University of Mississippi

50 Years of Integration at The University of Mississippi: Opening the Closed Society

With his admittance to the University on October 1, 1962, James Meredith became the first African American to enroll at the University of Mississippi.   To commemorate this event, the University is celebrating the anniversary of racial integration with a year-long event entitled “Opening the Closed Society.”  Please see a complete schedule of events below, and click here for more information about the 50 Years Celebration.

2012 Commemoration Events

*Unless noted, all events are free and open to the public.

Wednesday, Sept. 5

“Images of Minority Women in the Media, Then and Now”
11 a.m.

Panelists: Kirk Johnson, Deirdre Cooper Owens, Imani Cheers
Moderator: Mark Dolan
Cosponsored by the Sarah Isom Center for Women and Gender Studies
Overby Center

Wednesday, Sept. 19

Brown Bag Lecture: “Margaret Walker Alexander and Civil Rights”
Lecturer: Robby Luckett of the Margaret Walker Alexander Center, Jackson State University
Barnard Observatory

Movie Screening: “Sing Your Song”
6:30 p.m.
Sing Your Song is a documentary about the life of Harry Belafonte.  The screening will take place at 6:30pm on September 19 in the lecture hall of Barnard Observatory.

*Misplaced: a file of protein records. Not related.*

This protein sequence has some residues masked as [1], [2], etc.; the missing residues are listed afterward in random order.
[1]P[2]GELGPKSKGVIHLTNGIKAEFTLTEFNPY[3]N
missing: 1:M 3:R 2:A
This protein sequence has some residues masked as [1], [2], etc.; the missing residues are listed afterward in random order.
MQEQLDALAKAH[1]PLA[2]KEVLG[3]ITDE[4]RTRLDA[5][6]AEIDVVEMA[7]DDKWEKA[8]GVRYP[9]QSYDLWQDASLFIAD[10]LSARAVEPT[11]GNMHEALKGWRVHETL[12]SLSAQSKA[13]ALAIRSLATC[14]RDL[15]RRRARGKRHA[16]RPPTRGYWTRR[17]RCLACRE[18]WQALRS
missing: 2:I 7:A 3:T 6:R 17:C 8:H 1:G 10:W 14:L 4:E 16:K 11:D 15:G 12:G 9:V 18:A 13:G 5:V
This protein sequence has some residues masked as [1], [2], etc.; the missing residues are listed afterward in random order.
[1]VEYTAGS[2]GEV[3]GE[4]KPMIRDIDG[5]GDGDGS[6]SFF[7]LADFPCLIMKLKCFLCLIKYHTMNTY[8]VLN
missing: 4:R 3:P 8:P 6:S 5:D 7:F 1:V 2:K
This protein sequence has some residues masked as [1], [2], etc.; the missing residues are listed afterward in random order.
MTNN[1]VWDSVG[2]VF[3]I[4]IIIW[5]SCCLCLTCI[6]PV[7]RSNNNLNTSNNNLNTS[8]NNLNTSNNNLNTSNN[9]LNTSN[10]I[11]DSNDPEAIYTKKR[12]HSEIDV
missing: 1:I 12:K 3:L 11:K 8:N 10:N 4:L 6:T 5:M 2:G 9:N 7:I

Barnard Observatory, Room 105

Monday, Sept. 24

“’What Did We Learn? The Lessons of 1962.’”
6 p.m.

Charles Eagles, author of ‘The Price of Defiance: James Meredith and the Integration of Ole Miss,’ will speak on his history of the crisis.
Overby Center Auditorium

Tuesday, Sept. 25

“Legacy: 50 Years of Integration at the University of Mississippi”
7 p.m.

Narrators: Andrew Harper and Matthew Graves (40-minute documentary)
Overby Center Auditorium

“Lecture: ‘Transformation and Reformation”
7 p.m.

Clifton Taulbert will discuss his Ice House Entrepreneurship program as part of the Legal Studies Lecture Series.
Farley Hall, Room 202

Wednesday, Sept. 26

Brown Bag Lecture: “Legacies from the Battle of Ole Miss: The James Meredith Incident and the 1965 Southern Literary Festival”

Lecturer: Robert W. Hamblin, professor of English, Southeast Missouri State University
Barnard Observatory
3-4 p.m.

Panel discussion with people who were on campus Sept. 30–Oct. 1, 1962
All people who were on campus during the events of fall 1962 are invited to participate.
Barnard Observatory

Thursday, Sept. 27

Speaker: U.S. Attorney General Eric Holder
7 p.m.
Ticketed event — tickets available at the UM Box Office, 662-915-7411
Gertrude C. Ford Center for the Performing Arts

Friday, Sept. 28

Mississippi Freedom Trail Marker Ceremony
Time and location to be determined week prior to the event
Master of ceremonies: Andy Mullins

Sunday, Sept. 30

Statewide Day of Remembrance: “A Walk of Reconciliation and Redemption”
6:30 p.m.
Gertrude C. Ford Center for the Performing Arts

Prayer Service on the Lyceum Steps at Ole Miss led by local religious community
7 p.m.

“REBELS: James Meredith & the Integration of Ole Miss”
8 p.m.
Narrators: Andrew Harper and Matthew Graves (52-minute documentary)
Gertrude C. Ford Center for the Performing Arts

Monday, Oct. 1

“The U.S. Marshals and Oxford—A 50th Anniversary Panel”
9:30 a.m.